There’s no doubt: crime charges that include domestic violence can be devastating to a person’s life. That’s why it’s vital, if you’re facing domestic violence charges, to make sure you mount the most robust defense possible.
Sometimes, help in defense can come from an unlikely source: the victim. There are actually many ways in which a victim can help with a Colorado domestic violence case. So, if you’re facing charges like this, don’t give up hope. Here’s what you need to know about domestic violence in Colorado and the ways in which a victim can help win the case for you instead of against you.
Domestic Violence in Colorado
It’s important to understand that, while some states call domestic violence an independent crime, that’s not the case in Colorado. In fact, domestic violence in Colorado is considered an aggravating factor in another crime, such as assault or a sentence enhancement, not a crime all by itself.
If you are convicted of a crime with domestic violence as an aggravating factor, it can increase the penalty for offenses. This goes especially since the victims are protected under domestic violence statutes; for example, people with whom you were previously in a relationship or married.
In Colorado, any time the police suspect domestic violence is occurring, the arrest is mandatory. The victims’ desires in the situation don’t play into arrest or charges in the case at all, but they can influence the case further down the line.
Common Domestic Violence Crimes in Colorado
There are a few crimes that often have domestic violence included as an aggravating factor. They include:
- Violation of a restraining order
- Sexual assault
- False imprisonment
- Child abuse
- Elder abuse
- Sexual contact
Of course, domestic violence can apply to really any type of criminal charge if it’s perpetrated against the person or property of someone in your household or family, including former spouses or partners.
The Penalties for Domestic Violence
Remember, domestic violence is an enhancement, which means that the penalties depend on the underlying charge involved. However, as an enhancement, the judge can order time tacked onto a sentence. They may also order the perpetrator to complete a treatment program specifically for domestic violence.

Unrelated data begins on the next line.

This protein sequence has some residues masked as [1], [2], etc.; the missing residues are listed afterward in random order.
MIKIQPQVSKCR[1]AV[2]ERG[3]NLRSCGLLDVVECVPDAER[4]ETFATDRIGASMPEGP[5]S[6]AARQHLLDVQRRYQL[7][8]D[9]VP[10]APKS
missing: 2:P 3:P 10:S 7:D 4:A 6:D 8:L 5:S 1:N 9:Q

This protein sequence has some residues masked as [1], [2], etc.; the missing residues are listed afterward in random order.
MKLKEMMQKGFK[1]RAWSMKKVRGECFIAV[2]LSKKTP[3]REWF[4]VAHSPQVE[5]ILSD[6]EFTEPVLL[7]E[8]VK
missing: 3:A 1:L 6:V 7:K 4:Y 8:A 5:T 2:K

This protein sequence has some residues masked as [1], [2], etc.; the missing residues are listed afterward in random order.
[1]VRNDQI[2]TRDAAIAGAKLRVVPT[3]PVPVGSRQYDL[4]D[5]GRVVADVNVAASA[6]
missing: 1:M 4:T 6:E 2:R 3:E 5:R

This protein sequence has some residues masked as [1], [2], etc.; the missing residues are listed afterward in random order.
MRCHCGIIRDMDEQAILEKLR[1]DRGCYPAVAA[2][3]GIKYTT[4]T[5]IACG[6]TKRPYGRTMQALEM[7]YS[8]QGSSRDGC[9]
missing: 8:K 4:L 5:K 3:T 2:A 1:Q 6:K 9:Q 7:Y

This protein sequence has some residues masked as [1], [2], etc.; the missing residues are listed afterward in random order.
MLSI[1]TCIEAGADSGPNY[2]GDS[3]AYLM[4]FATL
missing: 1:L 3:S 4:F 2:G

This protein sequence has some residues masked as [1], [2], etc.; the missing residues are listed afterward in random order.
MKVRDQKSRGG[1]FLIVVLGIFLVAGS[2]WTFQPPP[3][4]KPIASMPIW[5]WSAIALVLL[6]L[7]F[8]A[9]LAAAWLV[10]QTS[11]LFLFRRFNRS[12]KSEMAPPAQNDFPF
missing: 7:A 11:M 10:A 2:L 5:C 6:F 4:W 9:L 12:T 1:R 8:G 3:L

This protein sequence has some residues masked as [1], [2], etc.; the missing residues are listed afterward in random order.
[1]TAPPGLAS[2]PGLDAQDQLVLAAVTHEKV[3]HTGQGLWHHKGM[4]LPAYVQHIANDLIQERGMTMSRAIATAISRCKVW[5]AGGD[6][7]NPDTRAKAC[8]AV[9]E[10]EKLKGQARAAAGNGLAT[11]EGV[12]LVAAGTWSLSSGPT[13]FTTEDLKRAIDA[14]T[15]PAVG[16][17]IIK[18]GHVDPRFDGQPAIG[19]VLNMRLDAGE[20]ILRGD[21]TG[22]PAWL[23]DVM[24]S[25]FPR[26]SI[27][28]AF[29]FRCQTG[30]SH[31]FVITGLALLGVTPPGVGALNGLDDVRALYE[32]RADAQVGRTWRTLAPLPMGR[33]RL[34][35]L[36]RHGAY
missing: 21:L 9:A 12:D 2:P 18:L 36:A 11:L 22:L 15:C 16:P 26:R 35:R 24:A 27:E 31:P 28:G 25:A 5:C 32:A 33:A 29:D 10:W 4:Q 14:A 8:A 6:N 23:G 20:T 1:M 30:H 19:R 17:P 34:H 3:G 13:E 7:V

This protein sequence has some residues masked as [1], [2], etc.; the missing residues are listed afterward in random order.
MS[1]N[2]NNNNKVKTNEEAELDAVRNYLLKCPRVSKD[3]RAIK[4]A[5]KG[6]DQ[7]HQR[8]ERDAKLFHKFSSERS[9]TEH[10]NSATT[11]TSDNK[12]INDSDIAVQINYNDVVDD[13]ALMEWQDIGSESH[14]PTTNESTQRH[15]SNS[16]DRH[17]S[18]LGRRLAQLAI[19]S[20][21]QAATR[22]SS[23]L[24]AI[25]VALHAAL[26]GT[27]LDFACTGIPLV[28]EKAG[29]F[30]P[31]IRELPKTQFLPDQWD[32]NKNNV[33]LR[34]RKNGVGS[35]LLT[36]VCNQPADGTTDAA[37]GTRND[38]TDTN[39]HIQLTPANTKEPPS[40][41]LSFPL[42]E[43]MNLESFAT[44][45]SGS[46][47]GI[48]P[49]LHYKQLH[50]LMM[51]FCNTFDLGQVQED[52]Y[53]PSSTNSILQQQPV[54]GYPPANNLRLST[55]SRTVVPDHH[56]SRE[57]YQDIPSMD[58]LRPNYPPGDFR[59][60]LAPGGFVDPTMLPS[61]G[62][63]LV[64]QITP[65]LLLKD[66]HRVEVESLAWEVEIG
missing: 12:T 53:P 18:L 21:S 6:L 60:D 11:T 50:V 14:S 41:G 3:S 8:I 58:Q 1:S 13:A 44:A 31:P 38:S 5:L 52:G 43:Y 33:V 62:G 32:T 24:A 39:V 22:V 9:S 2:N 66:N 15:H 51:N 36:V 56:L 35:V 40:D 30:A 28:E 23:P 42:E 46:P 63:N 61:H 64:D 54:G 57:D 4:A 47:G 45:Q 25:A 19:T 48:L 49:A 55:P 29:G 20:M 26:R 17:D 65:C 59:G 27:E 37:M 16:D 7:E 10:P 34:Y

If someone is convicted for a crime with an enhancement of domestic violence for the fourth time, they can be charged as a habitual domestic offender, which is itself a Class 5 felony. That can result in up to three years in prison and fines of as much as $100,000.
The Role of the Victim
In a domestic violence case, the victim can play different roles. They may be asked to come to court and testify for the prosecution or to provide evidence in the form of documents to the court.
Often, before a case starts, the victim can meet with the judge to explain what they think should happen to the defendant. Sometimes a judge may also seek their advice when a perpetrator may be released. They may ask the victim what they think.
If someone is named as a victim in a case involving domestic violence, there are things they can do to help if they feel the charges are inappropriate. For one, they can simply ask the prosecutor to drop the charges. This doesn’t always work, but the prosecutors should take their wishes into account in some situations.
About the Author:
Kimberly Diego is a criminal defense attorney in Denver practicing at The Law Office of Kimberly Diego. She obtained her undergraduate degree from Georgetown University and her law degree at the University of Colorado. She was named one of Super Lawyers’ “Rising Stars of 2012 & 2019” and a “Top 100 Trial Lawyers in Colorado” for 2012-2020 by The National Trial Lawyers. Both honors are limited to a small percentage of practicing attorneys in each state. Additionally, Expertise names her to its lists of the 25 Best Denver DUI Lawyers and 21 Best Denver Criminal Defense Lawyers, both in 2020. Ms. Diego has also been recognized for her work in domestic violence cases.